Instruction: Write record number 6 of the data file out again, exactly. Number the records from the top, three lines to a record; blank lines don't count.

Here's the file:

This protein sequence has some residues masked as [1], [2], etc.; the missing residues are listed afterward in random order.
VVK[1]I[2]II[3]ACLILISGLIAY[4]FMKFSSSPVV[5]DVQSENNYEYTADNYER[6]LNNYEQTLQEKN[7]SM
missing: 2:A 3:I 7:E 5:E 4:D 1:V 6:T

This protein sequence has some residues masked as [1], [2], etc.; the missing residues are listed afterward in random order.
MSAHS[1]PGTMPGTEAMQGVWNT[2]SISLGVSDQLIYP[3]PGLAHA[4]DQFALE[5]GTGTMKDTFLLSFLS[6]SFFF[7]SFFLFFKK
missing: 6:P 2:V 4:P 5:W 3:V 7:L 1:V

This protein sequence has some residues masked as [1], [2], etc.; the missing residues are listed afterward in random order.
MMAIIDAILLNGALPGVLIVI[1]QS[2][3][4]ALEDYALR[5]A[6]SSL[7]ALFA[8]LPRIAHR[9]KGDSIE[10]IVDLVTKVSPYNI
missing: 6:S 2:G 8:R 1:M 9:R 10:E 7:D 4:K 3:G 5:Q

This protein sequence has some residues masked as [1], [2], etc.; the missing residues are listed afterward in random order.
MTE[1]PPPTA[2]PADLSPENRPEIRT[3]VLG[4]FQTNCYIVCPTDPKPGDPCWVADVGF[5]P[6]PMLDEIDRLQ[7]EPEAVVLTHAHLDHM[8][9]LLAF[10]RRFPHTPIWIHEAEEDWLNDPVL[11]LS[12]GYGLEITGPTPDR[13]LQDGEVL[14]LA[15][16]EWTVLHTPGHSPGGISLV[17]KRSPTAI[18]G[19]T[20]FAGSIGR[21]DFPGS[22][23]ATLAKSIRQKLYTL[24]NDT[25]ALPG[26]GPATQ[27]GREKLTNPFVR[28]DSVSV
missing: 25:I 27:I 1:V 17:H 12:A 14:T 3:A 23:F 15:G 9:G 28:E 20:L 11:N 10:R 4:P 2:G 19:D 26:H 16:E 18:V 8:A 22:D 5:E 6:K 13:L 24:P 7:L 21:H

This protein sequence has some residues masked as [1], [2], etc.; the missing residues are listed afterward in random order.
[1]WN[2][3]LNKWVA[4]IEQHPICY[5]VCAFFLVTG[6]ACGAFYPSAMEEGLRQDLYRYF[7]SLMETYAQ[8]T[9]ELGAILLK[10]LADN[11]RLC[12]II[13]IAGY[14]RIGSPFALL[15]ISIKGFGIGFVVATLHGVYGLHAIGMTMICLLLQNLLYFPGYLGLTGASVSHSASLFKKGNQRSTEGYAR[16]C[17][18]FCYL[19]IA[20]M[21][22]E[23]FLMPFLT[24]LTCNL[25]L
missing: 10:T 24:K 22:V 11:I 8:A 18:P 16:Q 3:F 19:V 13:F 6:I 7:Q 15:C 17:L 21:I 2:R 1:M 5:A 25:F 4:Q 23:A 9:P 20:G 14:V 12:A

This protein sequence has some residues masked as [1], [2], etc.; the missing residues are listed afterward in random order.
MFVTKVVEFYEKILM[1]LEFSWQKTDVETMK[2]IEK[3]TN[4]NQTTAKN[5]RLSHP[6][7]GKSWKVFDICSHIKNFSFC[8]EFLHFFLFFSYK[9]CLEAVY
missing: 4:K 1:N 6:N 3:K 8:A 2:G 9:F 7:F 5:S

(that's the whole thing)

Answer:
This protein sequence has some residues masked as [1], [2], etc.; the missing residues are listed afterward in random order.
MFVTKVVEFYEKILM[1]LEFSWQKTDVETMK[2]IEK[3]TN[4]NQTTAKN[5]RLSHP[6][7]GKSWKVFDICSHIKNFSFC[8]EFLHFFLFFSYK[9]CLEAVY
missing: 4:K 1:N 6:N 3:K 8:A 2:G 9:F 7:F 5:S